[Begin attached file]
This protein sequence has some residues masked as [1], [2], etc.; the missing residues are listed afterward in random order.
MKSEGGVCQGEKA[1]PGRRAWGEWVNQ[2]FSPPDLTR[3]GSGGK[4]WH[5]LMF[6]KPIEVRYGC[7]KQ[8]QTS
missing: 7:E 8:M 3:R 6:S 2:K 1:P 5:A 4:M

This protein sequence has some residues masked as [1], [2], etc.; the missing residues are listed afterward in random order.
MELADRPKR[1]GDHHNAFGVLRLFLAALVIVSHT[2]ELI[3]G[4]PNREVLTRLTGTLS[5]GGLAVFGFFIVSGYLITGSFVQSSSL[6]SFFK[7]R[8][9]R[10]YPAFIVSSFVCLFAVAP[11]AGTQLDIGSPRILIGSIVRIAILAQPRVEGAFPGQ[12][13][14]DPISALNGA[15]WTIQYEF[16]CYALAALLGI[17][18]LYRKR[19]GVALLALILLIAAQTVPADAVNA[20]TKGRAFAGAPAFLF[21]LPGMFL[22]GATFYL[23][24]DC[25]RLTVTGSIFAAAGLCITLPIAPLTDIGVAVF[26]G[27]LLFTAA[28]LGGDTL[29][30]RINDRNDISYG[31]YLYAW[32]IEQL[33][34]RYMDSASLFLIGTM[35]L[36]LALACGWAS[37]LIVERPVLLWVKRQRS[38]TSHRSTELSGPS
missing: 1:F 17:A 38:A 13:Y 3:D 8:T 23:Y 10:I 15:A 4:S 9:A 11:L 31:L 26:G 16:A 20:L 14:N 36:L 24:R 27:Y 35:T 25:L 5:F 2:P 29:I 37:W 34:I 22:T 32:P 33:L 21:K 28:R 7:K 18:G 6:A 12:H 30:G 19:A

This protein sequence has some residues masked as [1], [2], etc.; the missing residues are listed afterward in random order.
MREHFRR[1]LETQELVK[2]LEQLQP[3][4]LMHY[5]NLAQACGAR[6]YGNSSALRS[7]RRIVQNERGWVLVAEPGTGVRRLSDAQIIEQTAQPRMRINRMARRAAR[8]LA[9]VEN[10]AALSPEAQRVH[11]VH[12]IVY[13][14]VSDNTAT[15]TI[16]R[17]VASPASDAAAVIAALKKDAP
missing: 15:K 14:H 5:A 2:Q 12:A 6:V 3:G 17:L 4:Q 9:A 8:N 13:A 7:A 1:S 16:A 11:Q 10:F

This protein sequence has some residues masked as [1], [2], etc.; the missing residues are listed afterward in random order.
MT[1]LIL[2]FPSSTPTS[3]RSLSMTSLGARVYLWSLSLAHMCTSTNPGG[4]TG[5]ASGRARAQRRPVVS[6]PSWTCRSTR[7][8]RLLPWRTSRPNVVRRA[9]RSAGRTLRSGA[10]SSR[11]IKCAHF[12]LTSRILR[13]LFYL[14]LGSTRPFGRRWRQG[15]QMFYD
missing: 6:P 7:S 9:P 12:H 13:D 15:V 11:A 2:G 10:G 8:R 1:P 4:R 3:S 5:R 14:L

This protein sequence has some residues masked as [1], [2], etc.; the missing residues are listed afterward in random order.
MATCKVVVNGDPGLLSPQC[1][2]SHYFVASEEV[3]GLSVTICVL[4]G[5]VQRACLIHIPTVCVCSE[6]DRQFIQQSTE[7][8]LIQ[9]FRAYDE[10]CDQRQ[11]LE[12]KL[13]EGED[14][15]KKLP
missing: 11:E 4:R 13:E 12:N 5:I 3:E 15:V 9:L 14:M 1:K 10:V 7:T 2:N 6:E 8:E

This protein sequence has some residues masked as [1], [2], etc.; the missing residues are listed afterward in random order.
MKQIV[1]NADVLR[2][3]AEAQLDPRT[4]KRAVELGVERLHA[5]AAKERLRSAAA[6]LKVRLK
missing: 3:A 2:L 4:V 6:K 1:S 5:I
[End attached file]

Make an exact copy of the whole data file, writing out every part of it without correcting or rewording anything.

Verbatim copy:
This protein sequence has some residues masked as [1], [2], etc.; the missing residues are listed afterward in random order.
MKSEGGVCQGEKA[1]PGRRAWGEWVNQ[2]FSPPDLTR[3]GSGGK[4]WH[5]LMF[6]KPIEVRYGC[7]KQ[8]QTS
missing: 7:E 8:M 3:R 6:S 2:K 1:P 5:A 4:M

This protein sequence has some residues masked as [1], [2], etc.; the missing residues are listed afterward in random order.
MELADRPKR[1]GDHHNAFGVLRLFLAALVIVSHT[2]ELI[3]G[4]PNREVLTRLTGTLS[5]GGLAVFGFFIVSGYLITGSFVQSSSL[6]SFFK[7]R[8][9]R[10]YPAFIVSSFVCLFAVAP[11]AGTQLDIGSPRILIGSIVRIAILAQPRVEGAFPGQ[12][13][14]DPISALNGA[15]WTIQYEF[16]CYALAALLGI[17][18]LYRKR[19]GVALLALILLIAAQTVPADAVNA[20]TKGRAFAGAPAFLF[21]LPGMFL[22]GATFYL[23][24]DC[25]RLTVTGSIFAAAGLCITLPIAPLTDIGVAVF[26]G[27]LLFTAA[28]LGGDTL[29][30]RINDRNDISYG[31]YLYAW[32]IEQL[33][34]RYMDSASLFLIGTM[35]L[36]LALACGWAS[37]LIVERPVLLWVKRQRS[38]TSHRSTELSGPS
missing: 1:F 17:A 38:A 13:Y 3:D 8:T 23:Y 10:I 15:A 4:S 9:A 11:L 31:L 26:G 16:A 20:L 14:N 36:L 24:R 27:Y 35:T 25:L 5:F 2:P 29:I 37:W 34:I 22:T 32:P 33:L 21:K 28:R 7:K 18:G 6:A 12:H 30:G 19:A

This protein sequence has some residues masked as [1], [2], etc.; the missing residues are listed afterward in random order.
MREHFRR[1]LETQELVK[2]LEQLQP[3][4]LMHY[5]NLAQACGAR[6]YGNSSALRS[7]RRIVQNERGWVLVAEPGTGVRRLSDAQIIEQTAQPRMRINRMARRAAR[8]LA[9]VEN[10]AALSPEAQRVH[11]VH[12]IVY[13][14]VSDNTAT[15]TI[16]R[17]VASPASDAAAVIAALKKDAP
missing: 15:K 14:H 5:A 2:Q 12:A 6:V 3:G 17:L 4:Q 9:A 8:N 13:A 7:A 1:S 16:A 11:Q 10:F

This protein sequence has some residues masked as [1], [2], etc.; the missing residues are listed afterward in random order.
MT[1]LIL[2]FPSSTPTS[3]RSLSMTSLGARVYLWSLSLAHMCTSTNPGG[4]TG[5]ASGRARAQRRPVVS[6]PSWTCRSTR[7][8]RLLPWRTSRPNVVRRA[9]RSAGRTLRSGA[10]SSR[11]IKCAHF[12]LTSRILR[13]LFYL[14]LGSTRPFGRRWRQG[15]QMFYD
missing: 6:P 7:S 9:P 12:H 13:D 15:V 11:A 2:G 10:G 8:R 1:P 4:R 3:S 5:R 14:L

This protein sequence has some residues masked as [1], [2], etc.; the missing residues are listed afterward in random order.
MATCKVVVNGDPGLLSPQC[1][2]SHYFVASEEV[3]GLSVTICVL[4]G[5]VQRACLIHIPTVCVCSE[6]DRQFIQQSTE[7][8]LIQ[9]FRAYDE[10]CDQRQ[11]LE[12]KL[13]EGED[14][15]KKLP
missing: 11:E 4:R 13:E 12:N 5:I 3:E 15:V 9:L 14:M 1:K 10:V 7:T 2:N 6:E 8:E

This protein sequence has some residues masked as [1], [2], etc.; the missing residues are listed afterward in random order.
MKQIV[1]NADVLR[2][3]AEAQLDPRT[4]KRAVELGVERLHA[5]AAKERLRSAAA[6]LKVRLK
missing: 3:A 2:L 4:V 6:K 1:S 5:I